The Phase III PEACHTREE study demonstrated efficacy of suprachoroidal injections of triamcinolone acetonide for treatment of macular edema secondary to noninfectious uveitis.18 Subsequently, suprachoroidal injections have been explored as a potential treatment modality for gene therapy. Compared with subretinal injections where the vector remains in high concentration in the area of the bleb, suprachoroidal gene therapy has greater spread, allowing for expression through a larger area of RPE and outer retina.19
Suprachoroidal gene therapy is still in the early stages of development. Despite this, encouraging results have been reported with a well-tolerated safety profile of suprachoroidal RGX-314 in nAMD.20,21
Subretinal gene therapy begins with a pars plana vitrectomy and inducing a posterior vitreous detachment if one isn’t already present. Triamcinolone particulate markers during this step may ensure complete hyaloid removal from the retinal surface. Hyaloidal remnants dramatically increase the overall challenge of bleb formation and agent delivery.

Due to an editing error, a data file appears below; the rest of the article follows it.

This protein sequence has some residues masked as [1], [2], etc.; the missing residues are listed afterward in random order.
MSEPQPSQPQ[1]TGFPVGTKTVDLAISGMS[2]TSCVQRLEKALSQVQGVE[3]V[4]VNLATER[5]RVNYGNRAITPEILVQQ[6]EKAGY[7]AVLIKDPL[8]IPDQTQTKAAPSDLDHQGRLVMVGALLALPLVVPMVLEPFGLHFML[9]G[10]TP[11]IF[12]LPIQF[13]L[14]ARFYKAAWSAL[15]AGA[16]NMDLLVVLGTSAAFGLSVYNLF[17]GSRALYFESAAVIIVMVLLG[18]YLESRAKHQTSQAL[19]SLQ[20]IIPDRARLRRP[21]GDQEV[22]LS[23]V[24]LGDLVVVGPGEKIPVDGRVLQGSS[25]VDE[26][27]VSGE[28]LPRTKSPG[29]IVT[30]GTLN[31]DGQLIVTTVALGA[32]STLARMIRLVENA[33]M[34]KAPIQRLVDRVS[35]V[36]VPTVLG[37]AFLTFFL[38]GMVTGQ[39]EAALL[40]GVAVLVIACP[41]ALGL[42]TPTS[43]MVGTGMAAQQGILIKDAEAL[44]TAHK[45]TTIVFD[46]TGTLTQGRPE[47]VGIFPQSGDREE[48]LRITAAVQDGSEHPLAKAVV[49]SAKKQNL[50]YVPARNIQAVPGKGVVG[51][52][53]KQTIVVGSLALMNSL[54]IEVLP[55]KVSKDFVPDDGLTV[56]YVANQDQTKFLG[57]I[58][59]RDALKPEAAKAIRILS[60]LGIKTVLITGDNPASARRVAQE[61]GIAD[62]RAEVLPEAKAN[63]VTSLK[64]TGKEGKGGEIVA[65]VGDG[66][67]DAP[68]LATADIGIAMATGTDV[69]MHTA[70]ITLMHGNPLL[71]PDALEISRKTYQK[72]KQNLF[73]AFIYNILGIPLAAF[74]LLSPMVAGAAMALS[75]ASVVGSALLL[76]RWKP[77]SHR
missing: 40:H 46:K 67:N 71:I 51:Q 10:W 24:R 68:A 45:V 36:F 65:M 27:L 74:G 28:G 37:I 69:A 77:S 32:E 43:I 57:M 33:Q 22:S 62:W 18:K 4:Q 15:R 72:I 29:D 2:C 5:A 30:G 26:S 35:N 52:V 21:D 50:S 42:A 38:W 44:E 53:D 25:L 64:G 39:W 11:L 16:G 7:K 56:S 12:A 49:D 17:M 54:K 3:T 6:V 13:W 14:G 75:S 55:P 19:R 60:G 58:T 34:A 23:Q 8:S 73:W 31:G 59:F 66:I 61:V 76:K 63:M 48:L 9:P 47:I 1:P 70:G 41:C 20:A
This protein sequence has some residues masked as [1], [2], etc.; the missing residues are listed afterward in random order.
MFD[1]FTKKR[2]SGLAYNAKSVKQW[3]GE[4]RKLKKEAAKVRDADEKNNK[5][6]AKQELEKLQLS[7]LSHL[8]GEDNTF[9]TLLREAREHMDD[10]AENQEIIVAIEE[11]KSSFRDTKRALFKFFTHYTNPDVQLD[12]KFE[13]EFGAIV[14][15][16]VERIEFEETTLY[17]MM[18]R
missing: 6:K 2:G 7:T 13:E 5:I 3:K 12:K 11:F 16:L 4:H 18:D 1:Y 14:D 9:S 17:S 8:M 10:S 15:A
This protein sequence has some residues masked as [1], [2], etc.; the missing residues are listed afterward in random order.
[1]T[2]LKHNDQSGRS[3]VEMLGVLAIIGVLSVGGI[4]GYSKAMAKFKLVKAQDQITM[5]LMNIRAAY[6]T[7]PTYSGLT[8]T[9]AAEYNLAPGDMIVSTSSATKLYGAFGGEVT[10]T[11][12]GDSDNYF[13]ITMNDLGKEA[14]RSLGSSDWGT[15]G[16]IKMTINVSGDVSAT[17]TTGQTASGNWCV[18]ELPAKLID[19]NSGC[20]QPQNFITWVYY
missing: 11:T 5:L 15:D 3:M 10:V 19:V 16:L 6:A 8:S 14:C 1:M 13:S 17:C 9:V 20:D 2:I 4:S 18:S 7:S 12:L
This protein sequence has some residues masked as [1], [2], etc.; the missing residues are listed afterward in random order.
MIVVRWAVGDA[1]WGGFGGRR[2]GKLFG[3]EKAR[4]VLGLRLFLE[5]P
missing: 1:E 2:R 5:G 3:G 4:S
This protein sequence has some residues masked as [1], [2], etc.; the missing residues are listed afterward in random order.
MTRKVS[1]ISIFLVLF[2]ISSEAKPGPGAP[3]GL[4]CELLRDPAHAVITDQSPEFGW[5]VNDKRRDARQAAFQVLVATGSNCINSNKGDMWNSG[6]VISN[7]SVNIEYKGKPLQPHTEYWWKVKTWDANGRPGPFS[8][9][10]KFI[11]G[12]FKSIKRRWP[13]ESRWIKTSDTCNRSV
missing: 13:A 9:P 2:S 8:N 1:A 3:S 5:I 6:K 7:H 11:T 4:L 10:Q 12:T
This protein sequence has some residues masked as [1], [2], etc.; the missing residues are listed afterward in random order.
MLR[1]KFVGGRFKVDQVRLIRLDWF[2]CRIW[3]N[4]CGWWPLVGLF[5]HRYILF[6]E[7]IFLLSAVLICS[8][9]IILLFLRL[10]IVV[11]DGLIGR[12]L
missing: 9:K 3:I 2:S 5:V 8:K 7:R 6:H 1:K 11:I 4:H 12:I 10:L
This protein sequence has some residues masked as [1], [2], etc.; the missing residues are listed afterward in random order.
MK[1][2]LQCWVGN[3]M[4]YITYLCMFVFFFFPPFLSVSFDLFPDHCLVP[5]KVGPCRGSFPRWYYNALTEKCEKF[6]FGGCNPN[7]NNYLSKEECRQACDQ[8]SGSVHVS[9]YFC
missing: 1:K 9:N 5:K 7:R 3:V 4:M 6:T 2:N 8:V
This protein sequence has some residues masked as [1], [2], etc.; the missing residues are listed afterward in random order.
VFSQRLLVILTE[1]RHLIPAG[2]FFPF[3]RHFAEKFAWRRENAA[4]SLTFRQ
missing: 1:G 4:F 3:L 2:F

The vector is injected using a small-gauge cannula through the retina, creating a bleb between photoreceptors and RPE. A myriad of protocols and techniques exist for subretinal gene delivery. Many involve a pre-bleb with saline, others use the agent itself for bleb formation.